New Delhi: The Indian Air Force (IAF) has sought to purchase 10 Counter Unmanned Aircraft System (CUASs) — known as anti-drone systems in common parlance — specifically from Indian vendors.
The force floated a Request for Information (RFI) to invite bids last week.
The RFI dated 28 June came after a first-of-its-kind attack at the Jammu air base, where two low-intensity improvised explosive devices were dropped from a drone, which exploded close to the station’s helicopter hangar and left two IAF personnel injured.
An anti-drone system was subsequently installed at the Jammu station.
According to defence sources, the procurement and the RFI for CUASs has been in works for the last several months.
In its RFI, the force said it is looking to procure 10 CUAS via indigenous routes. The systems are intended to “detect, track, identify, designate and neutralize” hostile drones, the RFI said, adding that a Laser Directed Energy Weapon (Laser-DEW) is essentially required as a “kill option”.
What the RFI states
According to the RFI, the system’s basic features listed include provision of a “multi-sensor, multikill solution” effective enforcement of ‘No-Fly’ zones for unmanned aircraft (drones) while inflicting minimal collateral damage to the surrounding environment.
The CUAS should also generate a composite air situational picture for the operator and generate alerts based on user defined parameters.
This means that the inputs from different sensors will be consolidated on a single screen to enable a composite understanding of the situation for the controlling agency and the commander, explained sources.
It should be possible to mount the CUAS on indigenous vehicles with cross country capability and powered by indigenous electrical power supply systems, and to transport it by air and road.
The system should have a phased array radar (for detection of the UAV); radio frequency sensor (for detecting the UAV frequency); and an electro optical and infrared (EO/IR) system for detection and tracing a hostile UAV by way of visual and heat signatures.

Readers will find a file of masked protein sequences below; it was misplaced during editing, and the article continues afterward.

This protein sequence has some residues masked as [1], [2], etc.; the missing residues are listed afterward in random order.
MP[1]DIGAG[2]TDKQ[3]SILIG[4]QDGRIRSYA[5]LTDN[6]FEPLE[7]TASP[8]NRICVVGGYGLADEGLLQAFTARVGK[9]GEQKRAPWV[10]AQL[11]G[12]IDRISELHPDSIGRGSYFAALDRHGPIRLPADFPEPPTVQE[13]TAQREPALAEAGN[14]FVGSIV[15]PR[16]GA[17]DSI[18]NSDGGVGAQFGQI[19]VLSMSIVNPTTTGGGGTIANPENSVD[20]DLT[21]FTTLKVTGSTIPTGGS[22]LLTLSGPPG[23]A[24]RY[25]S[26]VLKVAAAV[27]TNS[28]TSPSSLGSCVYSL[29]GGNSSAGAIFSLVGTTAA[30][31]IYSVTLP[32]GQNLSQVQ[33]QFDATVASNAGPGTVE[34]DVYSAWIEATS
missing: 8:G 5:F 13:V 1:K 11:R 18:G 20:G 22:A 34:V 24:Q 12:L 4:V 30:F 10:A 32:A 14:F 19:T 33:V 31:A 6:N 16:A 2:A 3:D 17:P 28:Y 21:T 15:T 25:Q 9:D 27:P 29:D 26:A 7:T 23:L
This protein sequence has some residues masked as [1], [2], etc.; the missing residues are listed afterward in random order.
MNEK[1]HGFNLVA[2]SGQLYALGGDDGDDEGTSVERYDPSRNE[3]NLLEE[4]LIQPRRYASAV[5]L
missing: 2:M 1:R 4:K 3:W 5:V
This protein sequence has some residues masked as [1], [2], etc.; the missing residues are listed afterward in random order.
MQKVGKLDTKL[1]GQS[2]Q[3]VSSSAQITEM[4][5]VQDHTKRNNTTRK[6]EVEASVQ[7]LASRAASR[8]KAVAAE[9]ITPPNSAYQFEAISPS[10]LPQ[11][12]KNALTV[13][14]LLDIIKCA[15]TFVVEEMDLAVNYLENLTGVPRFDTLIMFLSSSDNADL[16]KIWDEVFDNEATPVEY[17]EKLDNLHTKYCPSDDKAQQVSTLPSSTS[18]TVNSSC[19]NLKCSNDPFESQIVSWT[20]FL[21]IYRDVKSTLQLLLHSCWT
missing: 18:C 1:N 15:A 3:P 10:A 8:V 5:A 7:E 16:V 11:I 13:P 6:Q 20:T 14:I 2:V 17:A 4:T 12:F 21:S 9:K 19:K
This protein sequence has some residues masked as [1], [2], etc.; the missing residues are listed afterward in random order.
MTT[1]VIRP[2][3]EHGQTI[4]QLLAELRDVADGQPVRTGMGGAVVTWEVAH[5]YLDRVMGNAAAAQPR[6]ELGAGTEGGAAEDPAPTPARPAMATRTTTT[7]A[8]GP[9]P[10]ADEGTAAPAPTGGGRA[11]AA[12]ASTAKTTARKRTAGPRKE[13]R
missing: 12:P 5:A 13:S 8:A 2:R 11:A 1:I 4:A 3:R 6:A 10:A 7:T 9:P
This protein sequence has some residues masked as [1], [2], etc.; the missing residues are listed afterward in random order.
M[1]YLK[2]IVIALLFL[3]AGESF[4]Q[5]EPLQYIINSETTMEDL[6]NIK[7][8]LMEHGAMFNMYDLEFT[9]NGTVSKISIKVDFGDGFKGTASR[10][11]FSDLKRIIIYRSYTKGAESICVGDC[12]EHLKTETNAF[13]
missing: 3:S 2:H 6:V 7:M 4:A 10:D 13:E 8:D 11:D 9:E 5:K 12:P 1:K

It should have a soft kill option, which can include a Global Navigation Satellite Jammer System and RF Jammer, and a hard kill option (Laser-DEW).
Soft kill refers to jamming the communication or navigation signals used by a drone. Hard kill refers to its physical destruction.
The RFI sought to know if the system would be able to jam radio frequency communication between the target drone and its controller, and also jam satellite-based navigation systems used by the drone such as GPS, Glonass etc.
It also asked the vendors about the range at which the Laser-DEW could destroy micro- and mini-UAVs, its dwell time, and how many targets it can engage in quick succession.
ThePrint earlier reported that the Services are yet to buy anti-drone systems in large numbers. The Navy was the first to place an order for Israeli anti-drone system Smash 2000 Plus, which turns assault rifles into smart weapons, enabling first-shot hits and anti-drone operations.
What is a CUAS?
These systems detect and intercept hostile drones and unmanned aerial systems, which can be used for intelligence gathering or smuggling contraband, or to deploy explosives.
CUASs are deployed to protect military bases, airports, critical infrastructure and other important sites.
Typically, there are two main aspects to an anti-drone system — the detection of a rogue drone, and its destruction with weapon system, or jamming its communication signals.
The detection takes place via radars, or/and radio frequency sensors and EO/IR systems. Modern anti-drone radar systems may use multiple radar technologies depending on the range required, size of the zone to be protected, and number of simultaneous targets.
To destroy a hostile drone, a CUAS can include jammers and be armed with different weapon systems. For the latter, anti-drone systems could use guns or missiles along with a targeting system to destroy a drone. Similarly a high-powered laser or microwave could also destroy a rogue drone.
(Edited by Amit Upadhyaya)